Read the ten-page Original Complaint here.

We hope the plaintiffs prevail. We trust a court far more than the Legislature — no matter which party is in power.

In the future, we prefer the courts to draw the lines until we put in place an independent citizens redistricting commission (ICRC).

Eight states have commissions for Congressional redistricting, and 14 states have commissions for state legislature redistricting — see more here at Ballotpedia.

Independent’s History on Redistricting Reform

We – Texas independents – hit the ground running advocating for redistricting reform back in 2001. That’s when we began advocating for independent redistricting – by a non-partisan commission.

Please note for you old-timers; we understand that the Democrats under Lt. Governor Bob Bullock made gerrymandering into fine art in Texas. It wasn’t fair then, and it’s not fair now to the Democrats.

Since the Republican takeover of Texas state government in the early ’90s, the Republicans have swung the ax to an even sharper level. Who can forget Rick Perry and Tom DeLay’s special mid-census redistricting in 2003? See here.

The Solution – independent citizens redistricting commissions

The solution is to remove the redistricting pen from the hands of all parties and politicians. The next step is to put that power into the hands of a non-partisan independent citizens redistricting commission (ICRC).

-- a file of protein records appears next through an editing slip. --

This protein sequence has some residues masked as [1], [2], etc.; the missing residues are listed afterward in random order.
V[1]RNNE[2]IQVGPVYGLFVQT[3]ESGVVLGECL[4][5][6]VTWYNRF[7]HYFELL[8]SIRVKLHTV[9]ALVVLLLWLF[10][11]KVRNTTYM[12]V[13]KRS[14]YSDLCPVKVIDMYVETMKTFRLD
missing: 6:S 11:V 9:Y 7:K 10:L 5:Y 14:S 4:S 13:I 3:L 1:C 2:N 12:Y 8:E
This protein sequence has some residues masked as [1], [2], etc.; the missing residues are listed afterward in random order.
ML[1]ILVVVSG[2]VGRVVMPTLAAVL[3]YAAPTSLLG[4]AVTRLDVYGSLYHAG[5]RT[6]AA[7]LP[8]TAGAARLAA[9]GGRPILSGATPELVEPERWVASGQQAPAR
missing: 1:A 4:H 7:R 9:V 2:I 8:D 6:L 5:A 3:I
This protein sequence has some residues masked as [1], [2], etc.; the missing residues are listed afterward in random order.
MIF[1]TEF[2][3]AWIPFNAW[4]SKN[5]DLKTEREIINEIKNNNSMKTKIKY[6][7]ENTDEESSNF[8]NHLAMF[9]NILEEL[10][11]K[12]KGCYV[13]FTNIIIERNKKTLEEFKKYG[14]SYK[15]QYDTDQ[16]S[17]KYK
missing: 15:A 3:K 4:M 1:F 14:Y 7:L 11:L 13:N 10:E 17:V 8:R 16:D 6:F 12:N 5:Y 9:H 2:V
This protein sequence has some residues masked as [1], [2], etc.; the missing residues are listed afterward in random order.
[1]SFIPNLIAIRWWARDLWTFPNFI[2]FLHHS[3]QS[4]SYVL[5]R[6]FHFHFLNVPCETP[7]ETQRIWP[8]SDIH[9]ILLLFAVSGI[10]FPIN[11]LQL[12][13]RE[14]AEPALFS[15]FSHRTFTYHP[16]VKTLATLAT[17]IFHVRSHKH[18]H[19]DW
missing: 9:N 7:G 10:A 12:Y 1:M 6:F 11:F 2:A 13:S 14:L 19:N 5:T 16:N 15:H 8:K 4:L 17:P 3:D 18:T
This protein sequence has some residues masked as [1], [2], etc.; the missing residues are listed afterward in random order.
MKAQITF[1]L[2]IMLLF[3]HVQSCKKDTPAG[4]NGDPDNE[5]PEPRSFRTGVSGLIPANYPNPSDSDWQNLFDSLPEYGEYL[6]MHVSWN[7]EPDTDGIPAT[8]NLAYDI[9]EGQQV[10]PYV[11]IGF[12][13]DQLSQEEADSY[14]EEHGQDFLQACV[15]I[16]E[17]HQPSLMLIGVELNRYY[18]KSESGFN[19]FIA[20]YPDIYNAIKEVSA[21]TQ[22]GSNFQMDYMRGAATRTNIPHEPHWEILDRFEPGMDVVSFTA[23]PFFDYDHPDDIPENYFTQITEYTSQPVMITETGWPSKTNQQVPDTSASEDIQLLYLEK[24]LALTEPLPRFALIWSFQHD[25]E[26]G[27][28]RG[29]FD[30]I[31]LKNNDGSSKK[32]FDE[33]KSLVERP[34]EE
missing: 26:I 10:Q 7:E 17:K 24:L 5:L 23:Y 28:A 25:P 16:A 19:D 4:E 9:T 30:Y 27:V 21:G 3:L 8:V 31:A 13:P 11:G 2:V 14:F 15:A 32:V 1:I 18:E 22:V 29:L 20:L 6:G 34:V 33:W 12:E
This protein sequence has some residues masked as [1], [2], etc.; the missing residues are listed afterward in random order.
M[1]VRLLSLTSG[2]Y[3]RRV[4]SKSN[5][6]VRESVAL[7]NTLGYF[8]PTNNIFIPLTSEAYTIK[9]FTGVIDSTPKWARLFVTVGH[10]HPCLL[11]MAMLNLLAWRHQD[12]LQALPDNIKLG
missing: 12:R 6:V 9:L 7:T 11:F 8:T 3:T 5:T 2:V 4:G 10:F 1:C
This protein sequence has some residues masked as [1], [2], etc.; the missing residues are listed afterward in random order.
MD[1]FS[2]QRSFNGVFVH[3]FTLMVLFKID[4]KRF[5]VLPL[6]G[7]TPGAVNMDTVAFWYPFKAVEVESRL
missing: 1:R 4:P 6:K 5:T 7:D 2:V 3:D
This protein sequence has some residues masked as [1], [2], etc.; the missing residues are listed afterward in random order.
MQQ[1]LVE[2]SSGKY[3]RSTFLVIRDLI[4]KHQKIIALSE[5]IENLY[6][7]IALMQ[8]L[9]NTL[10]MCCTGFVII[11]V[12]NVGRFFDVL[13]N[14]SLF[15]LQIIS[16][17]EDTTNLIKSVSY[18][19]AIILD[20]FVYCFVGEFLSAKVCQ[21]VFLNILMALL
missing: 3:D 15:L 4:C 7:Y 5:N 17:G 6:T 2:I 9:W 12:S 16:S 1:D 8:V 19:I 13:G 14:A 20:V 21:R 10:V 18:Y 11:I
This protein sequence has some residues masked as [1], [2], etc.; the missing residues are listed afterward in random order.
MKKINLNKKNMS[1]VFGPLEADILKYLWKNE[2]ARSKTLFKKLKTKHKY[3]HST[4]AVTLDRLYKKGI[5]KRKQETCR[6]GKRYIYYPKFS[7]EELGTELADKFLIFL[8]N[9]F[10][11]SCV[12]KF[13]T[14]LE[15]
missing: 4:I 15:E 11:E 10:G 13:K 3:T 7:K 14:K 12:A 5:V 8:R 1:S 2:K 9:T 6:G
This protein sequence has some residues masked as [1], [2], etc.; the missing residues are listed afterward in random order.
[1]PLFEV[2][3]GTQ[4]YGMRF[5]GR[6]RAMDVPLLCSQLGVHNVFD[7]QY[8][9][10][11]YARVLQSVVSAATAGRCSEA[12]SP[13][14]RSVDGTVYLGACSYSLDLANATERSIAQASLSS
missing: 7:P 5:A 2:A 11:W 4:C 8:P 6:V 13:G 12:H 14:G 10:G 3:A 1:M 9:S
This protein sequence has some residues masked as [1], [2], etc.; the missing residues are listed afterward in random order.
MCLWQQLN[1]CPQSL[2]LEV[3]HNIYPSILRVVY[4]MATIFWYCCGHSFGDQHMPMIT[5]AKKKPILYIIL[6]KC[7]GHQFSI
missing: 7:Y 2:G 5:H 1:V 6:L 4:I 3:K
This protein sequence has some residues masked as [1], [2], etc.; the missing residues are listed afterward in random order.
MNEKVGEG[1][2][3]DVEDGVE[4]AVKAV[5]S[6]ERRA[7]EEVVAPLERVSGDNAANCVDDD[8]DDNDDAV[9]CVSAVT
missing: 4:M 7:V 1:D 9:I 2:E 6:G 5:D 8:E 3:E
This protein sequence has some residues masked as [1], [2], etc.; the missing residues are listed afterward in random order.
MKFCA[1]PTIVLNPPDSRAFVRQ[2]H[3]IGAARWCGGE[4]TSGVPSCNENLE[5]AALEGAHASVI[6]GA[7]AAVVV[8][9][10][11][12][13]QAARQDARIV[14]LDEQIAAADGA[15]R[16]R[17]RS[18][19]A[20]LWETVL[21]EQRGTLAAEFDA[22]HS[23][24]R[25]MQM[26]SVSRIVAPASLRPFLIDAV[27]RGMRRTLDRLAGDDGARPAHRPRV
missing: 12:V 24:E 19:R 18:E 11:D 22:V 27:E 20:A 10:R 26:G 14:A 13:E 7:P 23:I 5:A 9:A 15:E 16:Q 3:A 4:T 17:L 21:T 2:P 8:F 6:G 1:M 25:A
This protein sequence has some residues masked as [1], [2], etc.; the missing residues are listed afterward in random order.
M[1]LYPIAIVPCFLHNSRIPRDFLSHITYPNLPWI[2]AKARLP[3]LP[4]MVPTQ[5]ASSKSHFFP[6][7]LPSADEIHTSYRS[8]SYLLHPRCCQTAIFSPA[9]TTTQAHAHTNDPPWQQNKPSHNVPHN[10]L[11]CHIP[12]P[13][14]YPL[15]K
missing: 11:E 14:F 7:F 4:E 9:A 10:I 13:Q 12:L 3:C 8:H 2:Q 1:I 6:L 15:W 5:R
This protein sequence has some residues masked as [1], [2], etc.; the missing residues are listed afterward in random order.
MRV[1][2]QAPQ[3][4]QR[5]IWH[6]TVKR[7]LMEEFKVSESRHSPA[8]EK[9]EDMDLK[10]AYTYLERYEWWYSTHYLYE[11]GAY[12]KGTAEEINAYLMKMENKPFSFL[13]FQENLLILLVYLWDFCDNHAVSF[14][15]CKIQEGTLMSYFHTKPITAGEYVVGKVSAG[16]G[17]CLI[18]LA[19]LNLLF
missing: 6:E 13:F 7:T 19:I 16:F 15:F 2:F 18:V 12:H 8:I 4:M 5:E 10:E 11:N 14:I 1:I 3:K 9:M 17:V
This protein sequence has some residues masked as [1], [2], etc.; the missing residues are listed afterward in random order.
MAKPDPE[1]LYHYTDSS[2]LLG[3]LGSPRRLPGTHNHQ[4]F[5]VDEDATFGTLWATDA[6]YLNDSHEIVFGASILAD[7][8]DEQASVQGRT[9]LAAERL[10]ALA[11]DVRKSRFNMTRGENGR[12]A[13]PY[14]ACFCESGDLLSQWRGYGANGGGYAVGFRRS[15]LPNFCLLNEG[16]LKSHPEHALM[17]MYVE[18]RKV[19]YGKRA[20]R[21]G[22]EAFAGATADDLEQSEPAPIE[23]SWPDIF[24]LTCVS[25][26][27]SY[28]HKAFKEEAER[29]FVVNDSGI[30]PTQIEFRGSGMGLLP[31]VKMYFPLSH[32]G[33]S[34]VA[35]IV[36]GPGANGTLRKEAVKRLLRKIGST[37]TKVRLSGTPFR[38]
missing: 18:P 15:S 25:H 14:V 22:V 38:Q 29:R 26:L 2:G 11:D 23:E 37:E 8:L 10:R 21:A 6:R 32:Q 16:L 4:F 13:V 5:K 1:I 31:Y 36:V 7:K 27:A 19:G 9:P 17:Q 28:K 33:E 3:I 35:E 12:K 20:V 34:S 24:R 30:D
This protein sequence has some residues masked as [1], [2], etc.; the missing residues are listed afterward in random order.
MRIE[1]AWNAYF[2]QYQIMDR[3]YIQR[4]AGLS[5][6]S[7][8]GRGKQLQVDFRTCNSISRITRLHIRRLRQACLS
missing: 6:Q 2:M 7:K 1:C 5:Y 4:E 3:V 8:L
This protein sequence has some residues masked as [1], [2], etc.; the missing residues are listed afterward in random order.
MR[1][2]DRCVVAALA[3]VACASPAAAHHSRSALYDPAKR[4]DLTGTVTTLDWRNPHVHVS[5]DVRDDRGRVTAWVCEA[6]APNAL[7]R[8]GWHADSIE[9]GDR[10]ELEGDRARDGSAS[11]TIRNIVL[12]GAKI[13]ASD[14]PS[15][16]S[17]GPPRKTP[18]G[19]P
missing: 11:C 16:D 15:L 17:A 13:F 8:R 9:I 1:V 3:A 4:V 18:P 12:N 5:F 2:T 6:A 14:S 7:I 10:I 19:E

Texas independents were first out of the gate on this issue back in 2001, when we brought Steve Lynn, then chair of the Arizona citizens redistricting commission, to visit Texas legislators. 

A whole new genre of truly independent citizens redistricting commissions evolved into randomly selected qualified commissioners screened by randomly selected qualified auditors. LIV leader, Linda Curtis, helped get the independent citizens redistricting commission passed as part of Austin’s geographic district system called “10-1”. Read pages 2 through 4 to see how it works. You can visit the Austin Commission’s site here.

The Right to Petition is Key

The ICRC has long been a top priority at LIV. But where they exist, they do so because it was put on the ballot for the voters to pass. Politicians don’t easily give up their guns – redistricting pens – now, do they?

Texas is one of the few western states without the right to petition to place statewide measures on the ballot – known as initiative and referendum (I&R). We can petition at the municipal level only.

The Austin commission is in its second round of redistricting right now. Please read all about it in the Austin Bulldog story here.

Redistricting Hearings Schedule
We’ll be talking about this at our next LIV meeting on Zoom on September 7, 7 pm. 

Hearings in the Texas House are listed here. The first hearing is on September 8. You may testify in person or virtually.

Hearings in the Texas Senate are listed here. The first hearing is on September 7. You may testify ONLY by video conference.